People marry for money for many reasons, including wanting a sense of security or more freedom, or thinking that having money will boost their self-esteem or self-worth, says Cilona. And while it's true that "money can trump other flaws initially ... that honeymoon period will end," says Lombardo.
9. "I'd rather you cheat on me than lie about money."
What would hurt you more -- a spouse who cheated or one who lied about money? If you're like nearly one in four Americans, your partner being open about money is more important to you than him or her being honest about having an affair, according to a 2005 survey of nearly 1,800 people conducted by Harris Interactive for Redbook magazine and Lawyers.com. And if you're on the open-about-money side, prepare to be disappointed, as more than one in three Americans admit to lying to their spouse about money, according to the NEFE/Forbes study. While some of these lies were minor, like hiding a small purchase from your spouse, others were more significant. More than half of married folks admitted to hiding cash from their partner or spouse and more than one in 10 to concealing how much debt they had.
So why the big fuss about financial fidelity? Experts say that because money is associated with some very personal emotions, a financial betrayal can be devastating. "Money is so personal -- people put their blood, sweat and tears into making it -- so this [lying about money] can feel like a complete betrayal of trust," Lombardo says. And, "money means security," says Judge Lynn Toler, a writer for Divorce Magazine and host of "Divorce Court." "Lying about it can make people feel unsafe." Furthermore, the effects of financial infidelity can far exceed feelings of betrayal. These kinds of lies can sometimes be "unforgivable and jeopardize your own credit, future and freedom," says Bash.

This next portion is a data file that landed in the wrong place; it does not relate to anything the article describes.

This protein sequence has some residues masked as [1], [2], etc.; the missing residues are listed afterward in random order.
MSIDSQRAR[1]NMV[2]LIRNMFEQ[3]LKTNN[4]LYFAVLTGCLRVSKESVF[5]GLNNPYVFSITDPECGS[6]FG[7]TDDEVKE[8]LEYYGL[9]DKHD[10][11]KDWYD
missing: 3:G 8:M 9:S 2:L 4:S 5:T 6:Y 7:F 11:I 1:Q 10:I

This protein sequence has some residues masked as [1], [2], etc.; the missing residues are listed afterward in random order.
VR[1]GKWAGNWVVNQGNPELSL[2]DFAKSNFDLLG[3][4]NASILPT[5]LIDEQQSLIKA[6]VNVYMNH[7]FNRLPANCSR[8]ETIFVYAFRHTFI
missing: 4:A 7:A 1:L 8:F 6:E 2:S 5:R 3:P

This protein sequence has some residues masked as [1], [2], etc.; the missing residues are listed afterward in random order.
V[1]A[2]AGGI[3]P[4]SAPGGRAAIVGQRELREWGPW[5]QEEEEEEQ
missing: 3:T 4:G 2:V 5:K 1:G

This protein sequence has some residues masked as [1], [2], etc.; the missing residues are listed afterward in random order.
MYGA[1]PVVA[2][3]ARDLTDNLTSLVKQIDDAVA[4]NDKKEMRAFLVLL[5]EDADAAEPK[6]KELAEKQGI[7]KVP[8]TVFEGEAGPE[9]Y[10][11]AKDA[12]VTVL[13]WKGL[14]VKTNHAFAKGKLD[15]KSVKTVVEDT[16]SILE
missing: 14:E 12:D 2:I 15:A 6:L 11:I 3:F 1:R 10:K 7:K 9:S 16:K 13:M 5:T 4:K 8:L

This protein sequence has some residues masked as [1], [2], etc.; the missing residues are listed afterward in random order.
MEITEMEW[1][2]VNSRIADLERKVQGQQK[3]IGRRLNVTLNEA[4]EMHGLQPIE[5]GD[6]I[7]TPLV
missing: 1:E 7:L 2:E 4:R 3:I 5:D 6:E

10. "I blew our savings because the saleswoman was beautiful."
You two may be the happiest married couple in the world, but that doesn't mean your husband is immune to the powers of a beautiful woman. A 2008 study out of Stanford University found that men take bigger financial risks right after looking at sexy women. And the results of a study by evolutionary psychologists Margo Wilson and Martin Daly echo this finding, demonstrating that men behave more impulsively than normal when an attractive woman catches their eye.
Sometimes the man might be unaware that the beautiful woman is spurring his behavior, but other times, he knows exactly what's going on -- though for obvious reasons, he's not going to admit that to you. The behavior is driven, in part, by biology. In the presence of a beautiful woman, men get a surge of testosterone and thus take more risks most likely a product of evolution, with men taking risks to show off their health and vigor in a competition for a woman, concludes a study on risk-taking from the University of Queensland in Australia. But other times, it's driven by status and a desire to impress. Men often buy something expensive from a beautiful saleswoman because "this can show that woman that he's successful." And part of this behavior may be driven by emotional immaturity. "He's acting on his fantasy world, and ignoring the consequences which is a definition of emotional immaturity," says Tessina.